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Declaw the Cat or Not?


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Q: I want to have my 6-year-old male cat declawed. I’ve purchased scratching posts, but he ignores them. What else can I do? — D.P., via cyberspace

A: Keep in mind that all cats need to scratch; even declawed cats go through the motions. Of course, without claws, they can no longer harm furniture. However, removing those claws (called onychectomy) is hardly benign; it’s an amputation. A cat’s toe has three bones, and the claw grows from the end of the last one, which a veterinarian removes in declaw surgery.

The good news is, you can teach an old cat (in your case, middle-aged cat) new tricks. Here are some tips:

Location matters, so place a sturdy scratching post (the taller the better) next to the place(s) where your kitty scratches the most. One way to teach your cat where to scratch is by using a clicker to tell him when he’s doing the right thing. Clickers are inexpensive and easy to find at pet stores.

First, teach your cat what the clicker means. Each time you click it, drop a treat on the floor. (For noise-sensitive cats, clicking a retractable pen will do.) Soon your cat will come running from another room when you click because he knows this “click” means food.

Once your cat understands that “click” means “a treat is on the way,” entice him to paw at a scratching post. This might be as simple as you pointing at the post with your finger and pretending to scratch it yourself. Or dangle a toy around the post. Your cat will poke at the toy and simultaneously touch the post. The moment he does touch the post, click and offer a treat.

Or shape your cat’s behavior. Click each time he raises a paw near the post, then click for touching the post, and eventually click for scratching at the post, though this may take several sessions to accomplish. Learning sessions should never be more than five to 10 minutes, or everyone gets frustrated.

For more on clicker training cats, check out “Cat Fancy Naughty No More: Change Unwanted Behaviors Through Positive Reinforcement,” by Marilyn Krieger (Bow Tie Press, Irvine, CA, 2010; $12.95) or my ebook “Good Cat: Practical Answers to Behavior Questions” (Chicago Tribune, Chicago, IL, 2012; $2,99).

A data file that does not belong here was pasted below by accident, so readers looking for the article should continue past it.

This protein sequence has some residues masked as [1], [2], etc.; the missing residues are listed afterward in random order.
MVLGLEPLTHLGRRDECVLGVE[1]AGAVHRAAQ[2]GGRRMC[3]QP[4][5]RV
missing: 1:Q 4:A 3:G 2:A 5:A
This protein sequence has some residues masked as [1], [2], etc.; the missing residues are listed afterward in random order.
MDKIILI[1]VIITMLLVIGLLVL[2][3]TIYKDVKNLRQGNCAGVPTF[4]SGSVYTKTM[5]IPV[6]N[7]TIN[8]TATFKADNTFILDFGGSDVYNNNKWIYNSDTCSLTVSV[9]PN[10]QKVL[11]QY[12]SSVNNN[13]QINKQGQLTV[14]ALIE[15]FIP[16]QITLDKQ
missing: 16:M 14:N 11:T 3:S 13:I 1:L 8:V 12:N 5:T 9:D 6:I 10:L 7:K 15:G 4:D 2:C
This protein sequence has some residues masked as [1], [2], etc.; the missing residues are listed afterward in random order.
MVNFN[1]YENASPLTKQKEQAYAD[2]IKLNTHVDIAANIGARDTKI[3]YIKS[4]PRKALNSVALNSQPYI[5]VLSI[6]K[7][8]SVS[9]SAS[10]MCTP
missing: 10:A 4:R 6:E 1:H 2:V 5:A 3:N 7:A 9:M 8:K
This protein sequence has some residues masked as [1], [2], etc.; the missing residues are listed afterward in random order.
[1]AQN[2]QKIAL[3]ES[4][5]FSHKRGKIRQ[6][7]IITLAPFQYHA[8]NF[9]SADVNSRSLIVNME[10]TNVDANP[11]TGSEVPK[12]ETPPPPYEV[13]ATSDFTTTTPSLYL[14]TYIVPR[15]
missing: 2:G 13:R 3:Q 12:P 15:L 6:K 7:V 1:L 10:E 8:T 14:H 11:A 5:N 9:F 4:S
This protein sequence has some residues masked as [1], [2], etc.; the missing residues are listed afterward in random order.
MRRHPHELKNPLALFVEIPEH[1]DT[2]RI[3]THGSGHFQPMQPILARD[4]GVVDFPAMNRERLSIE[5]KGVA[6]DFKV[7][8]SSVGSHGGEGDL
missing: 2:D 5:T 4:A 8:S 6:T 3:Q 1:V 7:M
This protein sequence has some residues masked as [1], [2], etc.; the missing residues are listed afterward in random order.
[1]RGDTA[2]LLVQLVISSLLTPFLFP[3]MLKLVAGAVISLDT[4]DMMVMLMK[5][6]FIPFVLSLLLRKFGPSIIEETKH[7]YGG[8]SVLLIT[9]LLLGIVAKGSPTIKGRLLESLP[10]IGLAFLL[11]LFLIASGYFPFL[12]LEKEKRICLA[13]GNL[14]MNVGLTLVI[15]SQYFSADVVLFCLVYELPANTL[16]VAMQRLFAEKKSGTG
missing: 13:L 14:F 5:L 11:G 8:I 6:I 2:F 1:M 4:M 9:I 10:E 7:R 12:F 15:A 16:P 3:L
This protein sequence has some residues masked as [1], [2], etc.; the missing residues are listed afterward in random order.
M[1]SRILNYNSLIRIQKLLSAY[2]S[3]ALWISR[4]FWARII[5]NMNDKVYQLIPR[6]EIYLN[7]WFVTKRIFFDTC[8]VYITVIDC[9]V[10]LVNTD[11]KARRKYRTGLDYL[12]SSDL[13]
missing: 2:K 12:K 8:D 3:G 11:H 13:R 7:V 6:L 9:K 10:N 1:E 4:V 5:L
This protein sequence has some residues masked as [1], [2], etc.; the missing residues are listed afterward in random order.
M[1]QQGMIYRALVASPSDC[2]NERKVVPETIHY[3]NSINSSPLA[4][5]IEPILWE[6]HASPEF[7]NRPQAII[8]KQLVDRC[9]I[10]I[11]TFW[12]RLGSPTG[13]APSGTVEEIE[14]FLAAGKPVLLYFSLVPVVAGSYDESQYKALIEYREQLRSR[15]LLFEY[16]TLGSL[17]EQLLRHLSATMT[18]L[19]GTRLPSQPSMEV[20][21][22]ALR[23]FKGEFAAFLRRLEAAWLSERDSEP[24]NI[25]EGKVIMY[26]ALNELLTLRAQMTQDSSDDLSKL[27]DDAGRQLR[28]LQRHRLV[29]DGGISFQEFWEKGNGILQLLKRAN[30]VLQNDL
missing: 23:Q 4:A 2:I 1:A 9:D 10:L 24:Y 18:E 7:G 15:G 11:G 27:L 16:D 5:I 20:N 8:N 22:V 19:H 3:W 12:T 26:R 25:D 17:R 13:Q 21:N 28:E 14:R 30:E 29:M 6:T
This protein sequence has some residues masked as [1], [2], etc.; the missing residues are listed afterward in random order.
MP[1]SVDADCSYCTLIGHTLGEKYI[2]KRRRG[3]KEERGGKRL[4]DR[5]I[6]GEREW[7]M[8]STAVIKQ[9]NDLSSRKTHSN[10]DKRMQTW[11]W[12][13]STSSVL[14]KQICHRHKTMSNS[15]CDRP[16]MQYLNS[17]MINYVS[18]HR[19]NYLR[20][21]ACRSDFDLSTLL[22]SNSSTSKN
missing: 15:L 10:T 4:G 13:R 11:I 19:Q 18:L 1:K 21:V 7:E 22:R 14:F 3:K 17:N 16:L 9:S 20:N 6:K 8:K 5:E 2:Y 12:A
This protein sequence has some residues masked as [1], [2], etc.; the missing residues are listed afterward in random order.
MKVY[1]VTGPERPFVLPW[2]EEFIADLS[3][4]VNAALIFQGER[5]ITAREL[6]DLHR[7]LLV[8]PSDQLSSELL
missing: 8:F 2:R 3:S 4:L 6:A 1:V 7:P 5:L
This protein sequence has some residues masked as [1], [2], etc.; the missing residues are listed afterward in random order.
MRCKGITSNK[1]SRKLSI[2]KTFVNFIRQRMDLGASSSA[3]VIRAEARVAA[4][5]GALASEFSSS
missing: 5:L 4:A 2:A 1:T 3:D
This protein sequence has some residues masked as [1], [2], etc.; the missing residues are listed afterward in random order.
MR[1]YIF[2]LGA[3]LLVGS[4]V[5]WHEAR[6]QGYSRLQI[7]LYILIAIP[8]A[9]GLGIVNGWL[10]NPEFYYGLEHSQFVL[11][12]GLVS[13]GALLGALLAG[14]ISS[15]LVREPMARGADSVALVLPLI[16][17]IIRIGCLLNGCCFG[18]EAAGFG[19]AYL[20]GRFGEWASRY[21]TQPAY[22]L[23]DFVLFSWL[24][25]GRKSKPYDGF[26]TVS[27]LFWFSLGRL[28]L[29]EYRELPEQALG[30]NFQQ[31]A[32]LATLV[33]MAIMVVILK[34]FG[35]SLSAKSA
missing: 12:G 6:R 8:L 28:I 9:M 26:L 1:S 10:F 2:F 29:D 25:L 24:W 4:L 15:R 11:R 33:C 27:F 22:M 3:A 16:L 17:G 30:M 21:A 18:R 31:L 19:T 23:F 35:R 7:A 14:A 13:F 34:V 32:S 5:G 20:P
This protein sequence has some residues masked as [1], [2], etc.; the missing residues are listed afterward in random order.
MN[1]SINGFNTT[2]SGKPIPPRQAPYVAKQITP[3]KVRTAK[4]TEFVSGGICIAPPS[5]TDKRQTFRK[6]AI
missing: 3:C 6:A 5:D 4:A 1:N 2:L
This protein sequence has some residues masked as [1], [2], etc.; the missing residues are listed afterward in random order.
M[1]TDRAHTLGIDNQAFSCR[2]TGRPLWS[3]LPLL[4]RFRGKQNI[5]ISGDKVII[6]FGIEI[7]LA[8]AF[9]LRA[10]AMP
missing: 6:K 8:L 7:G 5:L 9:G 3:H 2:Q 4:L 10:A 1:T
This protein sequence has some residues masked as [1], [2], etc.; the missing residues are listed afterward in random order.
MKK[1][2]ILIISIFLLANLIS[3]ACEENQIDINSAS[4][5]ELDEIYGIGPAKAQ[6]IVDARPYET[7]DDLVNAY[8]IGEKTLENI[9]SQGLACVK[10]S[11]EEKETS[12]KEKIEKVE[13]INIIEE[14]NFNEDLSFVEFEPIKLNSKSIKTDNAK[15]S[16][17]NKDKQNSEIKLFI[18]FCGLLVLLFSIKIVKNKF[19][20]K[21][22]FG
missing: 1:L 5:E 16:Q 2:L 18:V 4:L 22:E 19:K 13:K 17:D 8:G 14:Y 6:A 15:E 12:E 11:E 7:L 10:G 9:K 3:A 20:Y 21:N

Simultaneously, cut off access to the unacceptable places where your cat is currently scratching. Cover sofas or chairs with plastic rug runners or car mats (nubby side up; cats don’t like the feel). Also, various products are available which offer a static shock when pets walk on them, such as the Sofa Scram Sonic Scat Pad or the ScatMat, available many places pet products are sold. If your cat is scratching at vertical surfaces, cover them with double stick tape or a product manufactured for this purpose called Sticky Paws. Cats don’t like the sticky feel on their paws.

The idea is that the scratching post(s) becomes the best option. Some cats enjoy a corrugated cardboard post (which is inexpensive, and anywhere pet products are sold) in addition to a sturdy vertical post.

Learn more by checking out this free handout, “Think Twice Before You Declaw.” which I co-authored.

©Steve Dale PetWorld, LLC; Tribune Content Agency

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Steve Dale is a certified animal behavior specialist who has been a trusted voice in the world of pet health for over 20 years. You have likely heard him on the radio, read him in print and online, and seen him speaking at events all over the world. His contributions to advancing pet wellness have earned him many an award and recognition around the globe.

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